BJ's Wholesale Club (NYSE: BJ) is the third-largest U.S. warehouse club operator by number of locations and revenue. But in the two months since the company's IPO, shares have gained 70% from their $17 IPO price, far outpacing the gains made by Walmart (NYSE: WMT) and Costco (NASDAQ: COST).
Yet despite the gain, BJ's doesn't have much of a chance to catch up to Costco or Walmart's Sam's Club. It's a much different marketplace than when BJ's was taken private in 2011. And with few growth drivers available to it, this warehouse club looks like it will always be an also-ran.
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A lagging financial performance
The biggest problem facing BJ's Wholesale Club might be that it's trying to be neither fish nor fowl. Although it is a member-based warehouse club, like Sam's Club and Costco, it positions itself as something other than a place to buy in bulk. It carries many more grocery stock-keeping units (SKUs), which makes it more like a traditional supermarket than its rivals.
Having a foot in each camp certainly differentiates it, but also greatly expands its range of competitors. And just as military commanders find it difficult to fight wars on two fronts, BJ's hasn't done all that well, either.
Net sales barely grew between fiscal 2013 and fiscal 2017, inching forward just 1.2% to $12.5 billion. Comparable sales inched up just 0.8% last year, following declines in each of the previous four fiscal years. This has led to equally narrow operating profit margins around 1.5%.
In contrast, Costco's annual sales are up 22% since 2013, with an operating margin of 3.2% last year. Sam's Club had revenue of $59.2 billion in 2017, up 5% in five years, but with an operating margin of 1.7%.
At the same time, BJ's Wholesale carries a large debt load of nearly $2 billion, even after using proceeds from its IPO to bolster its balance sheet. As of early August, it had just $31 million of cash on hand.
The grocery business is tough
The supermarket industry is quickly evolving as capabilities like online sales and delivery grow in importance. While BJ's does offer members online ordering and in-store pickup within two hours -- along with same-day delivery -- even the biggest, most advanced chains are still having trouble with the internet revolution.
For example, top traditional supermarket chain Kroger (NYSE: KR) is feeling pressure from Amazon.com, which is using its Whole Foods Market acquisition to take market share by competing on price. Kroger has responded by expanding its own delivery options (including testing the use of autonomous vehicles). Nevertheless, sales were soft in the second quarter, growing just 1%, and Kroger's operating margin narrowed to 2% from 2.5% a year earlier.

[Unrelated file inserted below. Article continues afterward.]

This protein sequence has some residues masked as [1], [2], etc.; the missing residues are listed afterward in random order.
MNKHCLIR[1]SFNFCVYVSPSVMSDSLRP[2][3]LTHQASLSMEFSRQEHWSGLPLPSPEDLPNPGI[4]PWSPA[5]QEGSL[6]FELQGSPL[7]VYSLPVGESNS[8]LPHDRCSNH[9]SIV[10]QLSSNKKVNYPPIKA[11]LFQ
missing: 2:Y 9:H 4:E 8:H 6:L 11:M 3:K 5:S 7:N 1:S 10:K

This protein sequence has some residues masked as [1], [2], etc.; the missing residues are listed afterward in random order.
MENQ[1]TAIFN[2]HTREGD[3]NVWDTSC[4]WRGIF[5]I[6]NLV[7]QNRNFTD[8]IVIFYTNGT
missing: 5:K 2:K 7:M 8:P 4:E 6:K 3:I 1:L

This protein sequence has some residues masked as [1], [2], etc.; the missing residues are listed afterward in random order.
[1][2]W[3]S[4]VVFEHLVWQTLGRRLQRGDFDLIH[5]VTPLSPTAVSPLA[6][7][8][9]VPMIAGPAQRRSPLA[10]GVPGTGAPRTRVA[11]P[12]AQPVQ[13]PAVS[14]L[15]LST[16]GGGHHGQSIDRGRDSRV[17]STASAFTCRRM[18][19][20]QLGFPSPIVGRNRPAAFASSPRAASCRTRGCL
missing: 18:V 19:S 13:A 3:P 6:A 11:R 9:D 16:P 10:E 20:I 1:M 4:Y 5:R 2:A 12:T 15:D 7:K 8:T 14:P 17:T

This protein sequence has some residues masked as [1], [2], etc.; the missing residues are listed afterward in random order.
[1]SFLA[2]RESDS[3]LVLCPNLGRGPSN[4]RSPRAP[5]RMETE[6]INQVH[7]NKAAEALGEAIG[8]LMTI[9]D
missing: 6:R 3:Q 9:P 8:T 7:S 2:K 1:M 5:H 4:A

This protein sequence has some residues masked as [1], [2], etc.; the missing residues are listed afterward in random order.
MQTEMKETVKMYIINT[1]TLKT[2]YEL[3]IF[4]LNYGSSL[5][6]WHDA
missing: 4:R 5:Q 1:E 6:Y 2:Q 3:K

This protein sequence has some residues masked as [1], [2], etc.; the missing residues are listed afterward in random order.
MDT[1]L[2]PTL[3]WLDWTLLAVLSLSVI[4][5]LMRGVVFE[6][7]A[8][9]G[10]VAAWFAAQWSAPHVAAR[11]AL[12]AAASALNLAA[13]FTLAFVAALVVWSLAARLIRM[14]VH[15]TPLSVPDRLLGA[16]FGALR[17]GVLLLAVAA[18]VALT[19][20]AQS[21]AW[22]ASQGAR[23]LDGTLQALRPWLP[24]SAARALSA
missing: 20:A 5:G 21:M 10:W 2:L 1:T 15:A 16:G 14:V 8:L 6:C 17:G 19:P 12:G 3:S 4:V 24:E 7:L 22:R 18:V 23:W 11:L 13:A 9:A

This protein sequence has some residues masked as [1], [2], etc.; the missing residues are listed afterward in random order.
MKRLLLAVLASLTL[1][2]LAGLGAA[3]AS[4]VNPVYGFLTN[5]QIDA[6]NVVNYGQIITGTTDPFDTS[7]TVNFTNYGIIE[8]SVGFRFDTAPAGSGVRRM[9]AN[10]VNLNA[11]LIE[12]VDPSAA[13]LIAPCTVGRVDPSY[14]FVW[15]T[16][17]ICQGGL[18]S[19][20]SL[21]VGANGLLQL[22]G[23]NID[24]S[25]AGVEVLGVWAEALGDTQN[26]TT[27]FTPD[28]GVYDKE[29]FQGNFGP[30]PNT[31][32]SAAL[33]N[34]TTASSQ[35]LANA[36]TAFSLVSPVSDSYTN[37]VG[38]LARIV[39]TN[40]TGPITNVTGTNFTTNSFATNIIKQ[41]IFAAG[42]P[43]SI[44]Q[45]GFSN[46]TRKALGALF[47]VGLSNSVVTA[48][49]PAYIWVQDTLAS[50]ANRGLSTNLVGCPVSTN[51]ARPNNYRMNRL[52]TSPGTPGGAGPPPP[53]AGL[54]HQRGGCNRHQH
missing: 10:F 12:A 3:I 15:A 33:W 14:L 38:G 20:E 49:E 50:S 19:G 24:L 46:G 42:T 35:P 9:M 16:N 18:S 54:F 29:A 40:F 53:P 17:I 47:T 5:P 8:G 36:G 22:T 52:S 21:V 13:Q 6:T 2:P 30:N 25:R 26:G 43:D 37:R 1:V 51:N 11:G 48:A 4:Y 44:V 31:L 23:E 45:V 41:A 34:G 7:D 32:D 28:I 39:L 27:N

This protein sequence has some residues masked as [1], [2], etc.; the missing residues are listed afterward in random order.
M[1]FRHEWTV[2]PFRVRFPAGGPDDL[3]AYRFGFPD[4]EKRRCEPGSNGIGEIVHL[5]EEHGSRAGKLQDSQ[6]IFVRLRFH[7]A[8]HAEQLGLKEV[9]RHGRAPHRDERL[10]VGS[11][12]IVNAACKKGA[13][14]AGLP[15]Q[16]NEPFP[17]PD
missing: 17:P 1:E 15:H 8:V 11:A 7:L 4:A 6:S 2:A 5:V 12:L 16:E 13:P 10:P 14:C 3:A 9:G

Yet even Kroger remains more profitable than BJ's. And as my Motley Fool colleague Adam Levine-Weinberg recently pointed out, BJ's warehouses have exceptionally low sales productivity despite having much smaller square footage. While BJ's is estimated to have sales per square foot of $540, eMarketer pegs Kroger's sales per square foot at $574, and puts Costco at almost twice that level with $1,120 per square foot.
Expansion opportunities may be limited
Because BJ's is smaller and concentrated on the East Coast, primarily in New England, the warehouse club does have opportunities to expand. But the trend among retailers, including supermarkets, has been to shrink their store bases, as well as their store size. BJ's warehouses range from 63,000 square feet to 150,000 square feet in size, but its new club model is 85,000 square feet.
Expansion will be costly for BJ's, and its heavy debt burden will crimp its ability to pay for it. Cash from the IPO could have helped offset those costs somewhat, but it used the proceeds to pay down debt, meaning any growth will have to be funded from internally-generated cash flow.
BJ's Wholesale Club has had very slow growth, and while it's not a ruinous story by any stretch, it's not offering investors anything special that warrants the quick run-up in value since the IPO.
Despite occupying a very distant third place in the warehouse club industry and having a weaker financial performance than its rivals, BJ's Wholesale Club trades for 23 times its estimated fiscal 2018 earnings. While that represents a discount compared to Costco stock, BJ's is trading at a premium relative to Walmart. That is not something to commend it as a buy.
You might want to buy your groceries there, but you won't find me putting BJ's Wholesale stock in my shopping cart.
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John Mackey, CEO of Whole Foods Market, an Amazon subsidiary, is a member of The Motley Fool's board of directors. Rich Duprey has no position in any of the stocks mentioned. The Motley Fool owns shares of and recommends Amazon. The Motley Fool recommends Costco Wholesale. The Motley Fool has a disclosure policy.